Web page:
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June 2020 – updates.

Greetings from all of us at Kitega Centre Uganda, great thanks to all our friends and well-wishers who have journeyed with us from the start of this year 2020. You have all made the work of Kitega possible.

Reports from the just concluded home visits has pointed out how much desperate the children are and wanting to get back to the Centre. With the government easing some of the lock down and business the tailoring group of student have reported back to undertake tailoring lesson this was done mainly to keep them active and learning, so they are now producing face mask with the support of Muzee.

There are plans to get some of the children at the Centre at three times a week, since most of them are now tired of staying at home and the team is ready to carryout different activities with them for example counseling and guidance for the older girls and boys.

Relief supply distribution.

Over 50 Centre children families were provided with food relief supply which included flour and beans.

Relief supply being sorted out for distribution to families.



Will you make a family’s dream come true?  We are blessed to be a blessing to others.

In 2018 a needs assessment was carried out by our church and community mobilisation development partners in three villages; Katungulu, Bugomba and Kitabuli, they gathered the most pressing needs faced by different communities.

Sanitation and hygiene were identified as greatest problems facing these three communities.

Several households had no latrines and this was the greatest problem that the development partners decided to address.




In Katungulu:

With a small seed grant from the Kitega Community Centre, the leaders decided to carry out sensitization and awareness sessions for the entire community on hygiene and sanitation. This motivated the community to start doing something to address the problem.

Last year over 50 latrines have been constructed, that is 50 households having latrines.

We would like to continue this partnership with the communities to ensure that more latrines are constructed:

£40 will provide a family of seven with a hygienic pit latrine, reducing illness and promoting good health in the entire community at large. The £40 will cater for the iron sheets, digging up a pit hole and purchase a concrete basement for a latrine. Other costs will be met by the households as a community driven initiative.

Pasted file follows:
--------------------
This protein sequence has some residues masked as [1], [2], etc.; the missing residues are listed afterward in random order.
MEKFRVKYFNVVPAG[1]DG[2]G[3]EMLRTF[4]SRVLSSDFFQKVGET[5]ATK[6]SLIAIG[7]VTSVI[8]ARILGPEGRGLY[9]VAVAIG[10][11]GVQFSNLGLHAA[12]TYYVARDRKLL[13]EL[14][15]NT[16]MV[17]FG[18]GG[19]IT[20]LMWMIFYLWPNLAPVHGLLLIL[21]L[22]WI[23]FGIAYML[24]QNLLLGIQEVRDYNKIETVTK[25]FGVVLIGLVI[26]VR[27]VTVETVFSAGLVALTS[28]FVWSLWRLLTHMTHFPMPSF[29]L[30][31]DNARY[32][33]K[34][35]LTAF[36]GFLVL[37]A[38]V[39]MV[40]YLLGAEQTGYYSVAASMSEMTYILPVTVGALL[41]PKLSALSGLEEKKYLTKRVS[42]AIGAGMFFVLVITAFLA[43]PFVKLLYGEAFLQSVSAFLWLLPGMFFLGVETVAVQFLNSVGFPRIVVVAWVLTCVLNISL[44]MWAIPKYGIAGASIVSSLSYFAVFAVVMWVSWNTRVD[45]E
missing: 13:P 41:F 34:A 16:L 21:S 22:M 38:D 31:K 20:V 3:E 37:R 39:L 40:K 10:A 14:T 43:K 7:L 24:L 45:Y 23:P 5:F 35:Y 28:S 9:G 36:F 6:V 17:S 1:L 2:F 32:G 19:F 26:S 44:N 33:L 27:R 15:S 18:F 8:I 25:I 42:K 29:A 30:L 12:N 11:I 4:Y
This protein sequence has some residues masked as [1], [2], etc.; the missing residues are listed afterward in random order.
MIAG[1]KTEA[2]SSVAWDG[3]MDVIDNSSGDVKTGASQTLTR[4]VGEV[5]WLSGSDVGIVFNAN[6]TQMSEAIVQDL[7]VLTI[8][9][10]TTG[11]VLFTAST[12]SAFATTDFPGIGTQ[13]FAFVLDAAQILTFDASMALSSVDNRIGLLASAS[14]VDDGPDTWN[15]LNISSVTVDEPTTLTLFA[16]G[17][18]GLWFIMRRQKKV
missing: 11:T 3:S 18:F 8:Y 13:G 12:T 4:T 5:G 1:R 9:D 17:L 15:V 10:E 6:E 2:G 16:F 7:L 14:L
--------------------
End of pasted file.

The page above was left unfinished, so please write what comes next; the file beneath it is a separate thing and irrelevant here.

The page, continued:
The “Zimba Kabuyonjo” or “help a family build a pit latrine” project is expected to benefit about 529 families; that is approximately 3000 people to benefit from the project in three different communities. The vision is to improve the sanitation and hygiene levels of many families and also to reduce the high diseases. The aim of this project is to establish a modern community which enjoys good health, which in return will improve healthy living.

You can donate £40 or more; then send a picture of your toilet at home so that after the project is successfully carried out we can twin your toilet and a pit latrine or latrines you fundraised for and then we can send you the latrine.

Under this lock down five latrines were built in Katungulu Village, these have been inspired by the Zimba Kabuyonjo initiative which is similar to toilet twinning.

Thank you so much!



VICOBA plus Session.

Getting used to the new normal with a few Vicoba members holding Vicoba plus session, having it in mine that the standard operating procedures(SOPs)  is observed ! Mainly of social distancing.


Vicoba plus Umoja group members in a session.

Demonstration garden.

It is exciting to see community members trying to pick the idea of small kitchen gardening from the Centre and implementing them on small scale plots of land around their back yard during this lock down,this will reduce on the high levels of famine in home.